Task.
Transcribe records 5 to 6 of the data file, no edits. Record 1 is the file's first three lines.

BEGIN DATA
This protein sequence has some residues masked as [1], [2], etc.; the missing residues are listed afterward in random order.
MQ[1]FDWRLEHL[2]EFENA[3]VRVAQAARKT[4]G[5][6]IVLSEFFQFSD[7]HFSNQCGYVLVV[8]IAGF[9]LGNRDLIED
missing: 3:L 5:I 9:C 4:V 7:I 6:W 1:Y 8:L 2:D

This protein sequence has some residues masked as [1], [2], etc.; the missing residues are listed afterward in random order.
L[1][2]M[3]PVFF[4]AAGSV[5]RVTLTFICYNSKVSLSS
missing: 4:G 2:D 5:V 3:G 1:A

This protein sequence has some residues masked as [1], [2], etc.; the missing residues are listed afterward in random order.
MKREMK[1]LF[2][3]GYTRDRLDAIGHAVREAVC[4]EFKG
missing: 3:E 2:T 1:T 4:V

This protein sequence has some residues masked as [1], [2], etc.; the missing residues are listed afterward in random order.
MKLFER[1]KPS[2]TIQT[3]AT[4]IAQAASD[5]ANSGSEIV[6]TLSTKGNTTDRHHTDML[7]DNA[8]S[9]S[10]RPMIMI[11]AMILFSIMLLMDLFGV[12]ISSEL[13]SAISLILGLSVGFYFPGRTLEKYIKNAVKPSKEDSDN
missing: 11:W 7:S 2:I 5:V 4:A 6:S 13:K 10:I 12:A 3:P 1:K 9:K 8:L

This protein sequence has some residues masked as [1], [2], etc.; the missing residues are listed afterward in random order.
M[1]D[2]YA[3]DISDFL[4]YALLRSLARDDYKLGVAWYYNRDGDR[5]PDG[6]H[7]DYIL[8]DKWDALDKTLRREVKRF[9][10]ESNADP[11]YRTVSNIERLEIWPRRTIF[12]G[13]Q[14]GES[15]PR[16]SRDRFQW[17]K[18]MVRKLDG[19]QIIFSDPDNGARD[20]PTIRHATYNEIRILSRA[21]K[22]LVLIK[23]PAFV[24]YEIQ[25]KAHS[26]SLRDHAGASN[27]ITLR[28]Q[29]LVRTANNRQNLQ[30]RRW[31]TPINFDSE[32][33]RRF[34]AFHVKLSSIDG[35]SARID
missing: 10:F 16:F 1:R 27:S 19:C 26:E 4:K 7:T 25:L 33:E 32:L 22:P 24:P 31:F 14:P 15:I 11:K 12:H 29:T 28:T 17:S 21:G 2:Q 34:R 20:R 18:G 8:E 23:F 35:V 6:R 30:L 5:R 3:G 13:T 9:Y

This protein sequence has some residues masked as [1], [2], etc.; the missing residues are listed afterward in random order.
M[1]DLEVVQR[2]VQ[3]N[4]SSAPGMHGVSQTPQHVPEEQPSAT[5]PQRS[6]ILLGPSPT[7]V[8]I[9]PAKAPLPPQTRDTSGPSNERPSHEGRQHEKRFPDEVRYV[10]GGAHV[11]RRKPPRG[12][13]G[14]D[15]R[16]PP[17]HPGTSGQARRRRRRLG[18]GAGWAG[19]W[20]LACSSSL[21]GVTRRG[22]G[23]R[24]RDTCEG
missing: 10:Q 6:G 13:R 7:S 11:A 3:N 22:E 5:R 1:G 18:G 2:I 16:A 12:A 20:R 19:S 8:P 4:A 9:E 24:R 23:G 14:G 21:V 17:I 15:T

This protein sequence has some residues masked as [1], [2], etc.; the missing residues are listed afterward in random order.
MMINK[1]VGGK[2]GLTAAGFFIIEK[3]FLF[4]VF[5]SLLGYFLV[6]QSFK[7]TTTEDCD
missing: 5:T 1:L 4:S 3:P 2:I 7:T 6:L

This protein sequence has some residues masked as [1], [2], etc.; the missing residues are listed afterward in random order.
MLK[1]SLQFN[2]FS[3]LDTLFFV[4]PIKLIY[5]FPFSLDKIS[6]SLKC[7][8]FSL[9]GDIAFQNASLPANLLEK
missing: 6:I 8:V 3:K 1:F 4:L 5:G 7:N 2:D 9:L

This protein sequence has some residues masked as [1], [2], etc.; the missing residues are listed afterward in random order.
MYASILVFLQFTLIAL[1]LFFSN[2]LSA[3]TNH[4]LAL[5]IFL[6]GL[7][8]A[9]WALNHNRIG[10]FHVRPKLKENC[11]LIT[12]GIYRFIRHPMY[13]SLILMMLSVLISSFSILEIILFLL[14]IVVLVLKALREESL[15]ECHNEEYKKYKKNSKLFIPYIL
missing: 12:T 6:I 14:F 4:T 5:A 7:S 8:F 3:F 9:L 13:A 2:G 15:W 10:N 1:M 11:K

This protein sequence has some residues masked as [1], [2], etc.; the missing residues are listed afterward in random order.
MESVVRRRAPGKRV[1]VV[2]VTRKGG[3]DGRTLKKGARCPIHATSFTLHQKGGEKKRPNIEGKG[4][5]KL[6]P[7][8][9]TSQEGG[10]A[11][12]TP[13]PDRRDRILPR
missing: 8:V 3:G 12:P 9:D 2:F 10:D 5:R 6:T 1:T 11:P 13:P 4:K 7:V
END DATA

This protein sequence has some residues masked as [1], [2], etc.; the missing residues are listed afterward in random order.
M[1]D[2]YA[3]DISDFL[4]YALLRSLARDDYKLGVAWYYNRDGDR[5]PDG[6]H[7]DYIL[8]DKWDALDKTLRREVKRF[9][10]ESNADP[11]YRTVSNIERLEIWPRRTIF[12]G[13]Q[14]GES[15]PR[16]SRDRFQW[17]K[18]MVRKLDG[19]QIIFSDPDNGARD[20]PTIRHATYNEIRILSRA[21]K[22]LVLIK[23]PAFV[24]YEIQ[25]KAHS[26]SLRDHAGASN[27]ITLR[28]Q[29]LVRTANNRQNLQ[30]RRW[31]TPINFDSE[32][33]RRF[34]AFHVKLSSIDG[35]SARID
missing: 10:F 16:F 1:R 27:S 19:C 26:E 4:K 7:T 25:L 33:E 32:L 22:P 24:P 31:F 14:P 15:I 11:K 12:H 29:T 28:T 17:S 21:G 2:Q 34:R 20:R 18:G 8:E 23:F 35:V 6:R 30:L 5:R 3:G 13:T 9:Y

This protein sequence has some residues masked as [1], [2], etc.; the missing residues are listed afterward in random order.
M[1]DLEVVQR[2]VQ[3]N[4]SSAPGMHGVSQTPQHVPEEQPSAT[5]PQRS[6]ILLGPSPT[7]V[8]I[9]PAKAPLPPQTRDTSGPSNERPSHEGRQHEKRFPDEVRYV[10]GGAHV[11]RRKPPRG[12][13]G[14]D[15]R[16]PP[17]HPGTSGQARRRRRRLG[18]GAGWAG[19]W[20]LACSSSL[21]GVTRRG[22]G[23]R[24]RDTCEG
missing: 10:Q 6:G 13:R 7:S 11:A 3:N 22:E 5:R 1:G 18:G 2:I 16:A 12:A 20:R 19:S 8:P 4:A 9:E 24:R 23:G 14:G 21:V 17:I 15:T